Home > Posts > HowTo: Hide Video area of Silverlight Media Framework Player

HowTo: Hide Video area of Silverlight Media Framework Player

Since our onoing project ClipFlair is a follow-up of the succesful project LeViS, during its development I’m also looking at covering possible use-cases I infer from feedback entries at LvS application issue tracker on Codeplex (note that ClipFlair is also opensourced on Codeplex at http://ClipFlair.codeplex.com).

One such issue (http://lvs.codeplex.com/workitem/11511) was titled “Allow video hiding while controller is visible for audio only”, so since Silverlight Media Framework (SMF) is used for the media player in ClipFlair, I looked into how to tell it to hide the video area.

Well, it seems that to hide the video and hear just the audio in SMFPlayer one needs to set MediaPresenterElement‘s (a property of SMFPlayer class) MaxWidth and MaxHeight to 0. One can do that at an overriden OnApplyTemplate method in a class descding from SMFPlayer, or could also do it at a custom SMF player template.

Note that setting MediaPresenterElement’s Visibility property to Visibility.Collapsed makes the player not load the video at all, so that one was not an option.

One could define a VideoVisible DependencyProperty at a class descending from SMFPlayer:

    #region VideoVisible

    /// <summary>
    /// VideoVisible Dependency Property
    /// </summary>
    public static readonly DependencyProperty VideoVisibleProperty =
        DependencyProperty.Register("VideoVisible", typeof(bool), 
typeof(MediaPlayer), new FrameworkPropertyMetadata(false, FrameworkPropertyMetadataOptions.None, new PropertyChangedCallback(OnVideoVisibleChanged))); /// <summary> /// Gets or sets the VideoVisible property. /// </summary> public bool VideoVisible { get { return (bool)GetValue(VideoVisibleProperty); } set { SetValue(VideoVisibleProperty, value); } } /// <summary> /// Handles changes to the VideoVisible property. /// </summary> private static void OnVideoVisibleChanged(DependencyObject d,
DependencyPropertyChangedEventArgs e) { MediaPlayer target = (MediaPlayer)d; bool oldVideoVisible = (bool)e.OldValue; bool newVideoVisible = target.VideoVisible; target.OnVideoVisibleChanged(oldVideoVisible, newVideoVisible); } /// <summary> /// Provides derived classes an opportunity to handle changes to the
/// VideoVisible property.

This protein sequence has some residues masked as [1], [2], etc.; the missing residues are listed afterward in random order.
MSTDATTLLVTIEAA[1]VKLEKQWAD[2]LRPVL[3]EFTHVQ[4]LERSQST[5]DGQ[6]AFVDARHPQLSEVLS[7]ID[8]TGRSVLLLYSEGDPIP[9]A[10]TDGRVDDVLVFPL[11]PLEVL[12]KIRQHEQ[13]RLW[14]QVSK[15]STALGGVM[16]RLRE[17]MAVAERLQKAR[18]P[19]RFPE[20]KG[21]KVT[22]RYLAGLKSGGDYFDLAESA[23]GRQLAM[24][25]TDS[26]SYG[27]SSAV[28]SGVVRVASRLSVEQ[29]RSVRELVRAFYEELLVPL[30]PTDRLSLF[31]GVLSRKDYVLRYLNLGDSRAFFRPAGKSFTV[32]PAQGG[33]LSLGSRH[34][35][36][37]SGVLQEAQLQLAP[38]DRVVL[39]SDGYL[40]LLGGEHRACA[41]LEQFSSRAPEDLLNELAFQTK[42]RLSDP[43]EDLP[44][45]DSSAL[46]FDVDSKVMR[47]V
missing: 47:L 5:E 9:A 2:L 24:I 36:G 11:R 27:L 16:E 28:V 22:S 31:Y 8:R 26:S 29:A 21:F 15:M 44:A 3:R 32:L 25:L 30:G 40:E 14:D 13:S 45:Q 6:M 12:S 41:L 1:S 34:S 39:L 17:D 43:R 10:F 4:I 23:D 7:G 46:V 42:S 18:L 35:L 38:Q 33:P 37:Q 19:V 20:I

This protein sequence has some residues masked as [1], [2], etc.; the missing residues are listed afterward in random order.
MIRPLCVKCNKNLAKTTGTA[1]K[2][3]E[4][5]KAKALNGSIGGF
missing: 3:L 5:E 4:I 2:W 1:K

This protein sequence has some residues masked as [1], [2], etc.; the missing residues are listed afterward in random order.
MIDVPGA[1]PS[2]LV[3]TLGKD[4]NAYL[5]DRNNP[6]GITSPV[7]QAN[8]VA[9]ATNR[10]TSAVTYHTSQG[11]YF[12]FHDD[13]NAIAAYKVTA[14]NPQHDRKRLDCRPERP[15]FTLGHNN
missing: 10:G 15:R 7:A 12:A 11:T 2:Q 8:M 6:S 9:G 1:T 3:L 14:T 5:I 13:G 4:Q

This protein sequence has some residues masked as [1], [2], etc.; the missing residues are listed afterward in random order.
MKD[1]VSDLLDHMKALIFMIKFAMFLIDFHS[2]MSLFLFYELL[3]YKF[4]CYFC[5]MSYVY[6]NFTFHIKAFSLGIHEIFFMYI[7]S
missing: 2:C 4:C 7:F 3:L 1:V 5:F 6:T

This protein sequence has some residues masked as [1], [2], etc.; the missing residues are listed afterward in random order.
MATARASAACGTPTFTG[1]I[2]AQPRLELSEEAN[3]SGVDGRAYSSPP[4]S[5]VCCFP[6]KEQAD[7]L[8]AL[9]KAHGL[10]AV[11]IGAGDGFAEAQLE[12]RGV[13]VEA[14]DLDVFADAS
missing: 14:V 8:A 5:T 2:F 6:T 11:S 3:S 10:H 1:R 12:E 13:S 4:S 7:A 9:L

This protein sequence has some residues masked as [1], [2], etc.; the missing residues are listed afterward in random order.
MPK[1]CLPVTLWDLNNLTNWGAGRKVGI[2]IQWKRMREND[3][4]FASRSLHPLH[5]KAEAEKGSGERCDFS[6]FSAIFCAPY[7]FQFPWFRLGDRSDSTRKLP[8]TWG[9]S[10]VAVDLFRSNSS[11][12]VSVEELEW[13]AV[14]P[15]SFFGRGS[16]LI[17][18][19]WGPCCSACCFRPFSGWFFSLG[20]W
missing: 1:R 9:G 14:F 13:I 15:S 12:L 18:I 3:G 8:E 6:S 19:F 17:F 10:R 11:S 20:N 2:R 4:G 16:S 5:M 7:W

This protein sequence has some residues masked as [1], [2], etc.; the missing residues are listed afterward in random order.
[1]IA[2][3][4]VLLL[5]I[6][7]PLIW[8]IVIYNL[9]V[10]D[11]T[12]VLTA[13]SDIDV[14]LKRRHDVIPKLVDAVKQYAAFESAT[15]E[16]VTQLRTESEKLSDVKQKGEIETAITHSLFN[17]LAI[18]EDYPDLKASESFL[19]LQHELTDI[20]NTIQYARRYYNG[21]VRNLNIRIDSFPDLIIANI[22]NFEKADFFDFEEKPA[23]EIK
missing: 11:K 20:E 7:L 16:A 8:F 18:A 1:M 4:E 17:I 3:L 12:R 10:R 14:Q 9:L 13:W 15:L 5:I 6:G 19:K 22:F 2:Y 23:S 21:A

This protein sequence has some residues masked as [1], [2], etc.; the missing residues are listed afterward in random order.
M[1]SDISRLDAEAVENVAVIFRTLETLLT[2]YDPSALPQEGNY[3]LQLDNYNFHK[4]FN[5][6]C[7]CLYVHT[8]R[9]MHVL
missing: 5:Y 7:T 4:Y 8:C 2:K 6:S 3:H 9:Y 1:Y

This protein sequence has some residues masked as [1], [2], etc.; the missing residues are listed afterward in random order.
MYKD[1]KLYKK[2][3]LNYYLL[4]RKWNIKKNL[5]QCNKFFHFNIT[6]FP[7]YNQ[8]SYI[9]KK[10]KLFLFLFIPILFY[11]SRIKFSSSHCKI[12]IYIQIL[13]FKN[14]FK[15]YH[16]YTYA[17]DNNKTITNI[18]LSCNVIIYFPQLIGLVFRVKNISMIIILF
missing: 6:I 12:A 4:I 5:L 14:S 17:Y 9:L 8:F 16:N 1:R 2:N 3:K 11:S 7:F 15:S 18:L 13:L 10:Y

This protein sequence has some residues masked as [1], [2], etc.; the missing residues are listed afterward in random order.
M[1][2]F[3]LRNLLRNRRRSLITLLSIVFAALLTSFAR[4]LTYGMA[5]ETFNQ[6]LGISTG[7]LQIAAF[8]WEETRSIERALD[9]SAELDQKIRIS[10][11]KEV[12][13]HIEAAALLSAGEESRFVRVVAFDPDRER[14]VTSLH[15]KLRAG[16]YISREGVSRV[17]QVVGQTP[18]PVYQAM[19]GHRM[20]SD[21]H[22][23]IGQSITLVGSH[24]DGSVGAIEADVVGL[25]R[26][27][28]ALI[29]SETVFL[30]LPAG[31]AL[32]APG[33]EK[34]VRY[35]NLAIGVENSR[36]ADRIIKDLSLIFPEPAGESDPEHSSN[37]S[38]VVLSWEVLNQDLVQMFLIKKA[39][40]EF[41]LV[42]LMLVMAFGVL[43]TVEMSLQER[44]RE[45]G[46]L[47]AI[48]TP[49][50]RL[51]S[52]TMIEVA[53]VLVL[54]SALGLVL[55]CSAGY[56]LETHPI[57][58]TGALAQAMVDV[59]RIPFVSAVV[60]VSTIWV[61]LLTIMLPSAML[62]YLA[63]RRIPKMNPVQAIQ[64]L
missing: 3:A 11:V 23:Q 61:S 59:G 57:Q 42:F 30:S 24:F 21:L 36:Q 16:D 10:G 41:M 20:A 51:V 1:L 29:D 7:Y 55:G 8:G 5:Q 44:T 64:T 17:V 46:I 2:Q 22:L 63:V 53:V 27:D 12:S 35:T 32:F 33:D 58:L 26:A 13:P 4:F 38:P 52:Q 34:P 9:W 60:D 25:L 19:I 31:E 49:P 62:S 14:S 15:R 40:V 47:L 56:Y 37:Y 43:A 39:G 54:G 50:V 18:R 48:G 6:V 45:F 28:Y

/// </summary> protected virtual void OnVideoVisibleChanged(bool oldVideoVisible,
bool newVideoVisible) { MediaPresenterElement.MaxWidth = (newVideoVisible)?
double.PositiveInfinity : 0; MediaPresenterElement.MaxHeight = (newVideoVisible) ?
double.PositiveInfinity : 0; } #endregion

 

At first, to restore the MaxWidth/MaxHeight to show the video area again I tried to set them to double.NaN which didn’t work. Then I checked MaxWidth documentation which was saying:

The maximum width of the element, in device-independent units (1/96th inch per unit). The default value is PositiveInfinity. This value can be any value equal to or greater than 0.0. PositiveInfinity is also valid.

and

String representation of a Double value equal to or greater than 0.0. This is interpreted as a device-independent unit (1/96th inch) measurement. Strings need not explicitly include decimal points. For instance a value of 1 is acceptable.

The same Double range restrictions as mentioned in the Property Value section apply, except that you must use x:Static Markup Extension to set the value to be PositiveInfinity.

Per the 1st quote, one just needs to set MaxWidth or MaxHeight to double.PositiveInfinity (and not double.NaN that I originally expected) to reset it to its default value, that is behave as if a maximum width or height respectively has never been set.

As for the second quote, it basically says that XAML double fields need special treatment in order to specify a positive infinity value (if you ever need to, since you’d usually just skip the MaxWidth/MaxHeight field, unless you need to override some non-default inherited value). You would need to define a XAML namespace to point to the System namespace at mscorlib assembly (library), either at the root control in the XAML or directly where you need it:


<MyNameSpace:MyControl

      xmlns:sys="clr-namespace:System;assembly=mscorlib"

      MaxWidth=”{x:Static sys:Double.PositiveInfinity}”

      MaxHeight=”{x:Static sys:Double.PositiveInfinity}”

      …

/>

BTW, to hide the controller bar (called ControlStrip in SMF) you just set IsControlStripVisible property to false.

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